Love your review, Keri, and I'll say this about Lennon's solo work....what i've read was that John was almost always most comfortable writing from his own experience. Then he met Yoko, who subscribed to a theory that all art MUST be, in some way, self-referential. Lennon fell right in and held to that for the rest of his life. Paul is much more a craftsman who can build things from many different types of material.
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Keri

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Re: Imagine
« Reply #4 on: April 13, 2013, 09:35:32 PM »

Thanks Merv,

I'm glad you enjoyed it, I didn't touch on any of the songs other than imagine, that one is the album for me, although I quite like Jelous Guy. I once made a similar point on another Beatles board and it really caused offence. I actually feel kind of sad that there isn't more of John's solo work that I love, because I think his work with the Beatles is fantastic and he just has the voice.

Yes I think the self referential doctrine was cemented in through Yoko's influence. Yoko was a strong woman and her thinking was enormously influential on John, but I acknowledge that it was John's decision to adopt it and adopt it he did, in spades.

However, although I think a lot of his earlier work has self referential elements, I always feel that the shape of the song comes first and the self reference is only an influence on the song. His earlier songs don't shout self reference at you. Even Help! which John later made much of as a personal cry for Help! I think Paul said that they had no idea of at the time that John was suffering, I also suspect if the other Beatles had spoken to John about his need for help then he would have brushed them off. Although, I don't deny that John may have had serious issues. I also think the self referential element in the early songs has probably been magnified by the fact that the later John reviewed all his early work (in the Playboy interviews) in the light of his later attitude.

Strawberry Fields for instance is an intensely personal song. But it is also very ambiguous and open, it allows the listener to read it in a multitude of ways and John sings "let me take YOU down" thus acknowledging the listener and also this is a place where "nothing is real" Strawberry Fields becomes a place in the mind that anyone can visit rather than just a park from John's childhood.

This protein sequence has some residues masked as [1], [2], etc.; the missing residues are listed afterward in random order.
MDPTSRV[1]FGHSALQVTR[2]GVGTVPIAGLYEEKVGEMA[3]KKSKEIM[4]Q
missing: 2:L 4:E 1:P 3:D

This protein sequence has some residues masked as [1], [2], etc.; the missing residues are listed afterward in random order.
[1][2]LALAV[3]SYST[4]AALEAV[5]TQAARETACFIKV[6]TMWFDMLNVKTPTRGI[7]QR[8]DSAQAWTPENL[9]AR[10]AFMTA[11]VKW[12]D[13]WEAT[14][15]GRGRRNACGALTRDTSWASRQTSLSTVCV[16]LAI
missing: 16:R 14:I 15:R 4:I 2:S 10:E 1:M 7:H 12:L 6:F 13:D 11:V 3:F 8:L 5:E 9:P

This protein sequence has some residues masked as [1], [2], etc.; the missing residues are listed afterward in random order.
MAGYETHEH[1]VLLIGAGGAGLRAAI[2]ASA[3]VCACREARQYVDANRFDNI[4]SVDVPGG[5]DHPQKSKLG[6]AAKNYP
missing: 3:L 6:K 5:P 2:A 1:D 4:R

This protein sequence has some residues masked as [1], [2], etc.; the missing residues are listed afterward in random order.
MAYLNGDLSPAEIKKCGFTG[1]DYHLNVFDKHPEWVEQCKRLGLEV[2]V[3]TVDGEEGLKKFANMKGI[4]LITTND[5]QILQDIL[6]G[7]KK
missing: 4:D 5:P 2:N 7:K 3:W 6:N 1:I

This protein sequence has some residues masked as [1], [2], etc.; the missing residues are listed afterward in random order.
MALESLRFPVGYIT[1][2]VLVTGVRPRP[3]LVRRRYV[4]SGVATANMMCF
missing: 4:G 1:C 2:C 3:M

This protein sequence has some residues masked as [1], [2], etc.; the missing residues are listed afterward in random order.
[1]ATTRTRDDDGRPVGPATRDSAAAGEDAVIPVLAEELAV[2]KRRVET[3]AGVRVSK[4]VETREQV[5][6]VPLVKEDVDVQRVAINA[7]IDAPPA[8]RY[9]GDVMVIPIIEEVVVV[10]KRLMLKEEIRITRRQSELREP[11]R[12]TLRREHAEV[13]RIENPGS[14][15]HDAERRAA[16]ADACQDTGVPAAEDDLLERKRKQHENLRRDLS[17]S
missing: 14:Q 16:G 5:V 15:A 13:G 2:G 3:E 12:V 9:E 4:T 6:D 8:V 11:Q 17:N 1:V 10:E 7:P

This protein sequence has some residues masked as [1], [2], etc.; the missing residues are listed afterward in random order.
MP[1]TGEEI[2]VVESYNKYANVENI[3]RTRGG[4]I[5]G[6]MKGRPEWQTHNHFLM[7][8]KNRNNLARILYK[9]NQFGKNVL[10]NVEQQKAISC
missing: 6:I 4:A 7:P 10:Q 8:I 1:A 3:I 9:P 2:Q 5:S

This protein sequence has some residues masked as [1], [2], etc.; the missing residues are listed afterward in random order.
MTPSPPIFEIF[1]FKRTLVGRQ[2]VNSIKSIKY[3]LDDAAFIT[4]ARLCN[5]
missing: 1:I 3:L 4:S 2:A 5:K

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Mervap

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Re: Imagine
« Reply #5 on: April 13, 2013, 09:44:36 PM »

Quote
Strawberry Fields becomes a place in the mind that anyone can visit rather than just a park from John's childhood.

Very apt description....I would say that JL made several tries at being more of a "working songwriter", more like Paul...just knocking one off. "Strawberry Fields", as you said, isn't one of those. Look at tunes like "It's Only Love"....not really about much there, nice tune, but kinda empty. After his foray into LSD, he abandoned that approach almost completely...maybe he realized it wasn't a strong suit for him.
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2 of 3

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Re: Imagine
« Reply #6 on: April 13, 2013, 10:00:15 PM »

Quote
Look at tunes like "It's Only Love"

Yeah, I'm pretty sure I heard Lennon say he hated that song. Personally I love it...and of course, I know better than he does. ;) ;D
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Keri

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Re: Imagine
« Reply #7 on: April 13, 2013, 10:32:09 PM »


....I would say that JL made several tries at being more of a "working songwriter", more like Paul...just knocking one off. "Strawberry Fields", as you said, isn't one of those. Look at tunes like "It's Only Love"....not really about much there, nice tune, but kinda empty...

like 2 of 3 I quite like It's only Love, but Strawberry Fields is in a completely different class. For me a lot of Lennon's best work has a degree of uncertainty, like Strawberry Fields, at best Lennon is very original "I am the Walrus", "A Day in the Life", "The Word", "Rain" they're all quite different. Lennon I think as a person and as an artist was in a much greater state of flux than McCartney. I think Yoko was something of an anchor for John, I think she stabilised him as a person, but it destroyed what I loved about his art. A lot of Lennon's Beatle work is almost startlingly original.
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chris

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Re: Imagine
« Reply #8 on: April 15, 2013, 09:09:29 PM »

to merv and keri...great reviews. I never really held it against john that he only wrote about himself. in fact, I admired him for it. I thought that's what a true artist does. I never thought about it being an artistic straight jacket...but I can see why you might.

imagine (the song) very well might be the best solo moment. it's is certainly in the conversation. and it is (the album) a cleaned up...slightly over produced...more public ready...album that was POB.

john said what he thought while he was thinking it. that's what made him john. but he contradicted himself often. I never minded when he trashed one of his songs that I loved. I always took that as him just changing his mind again.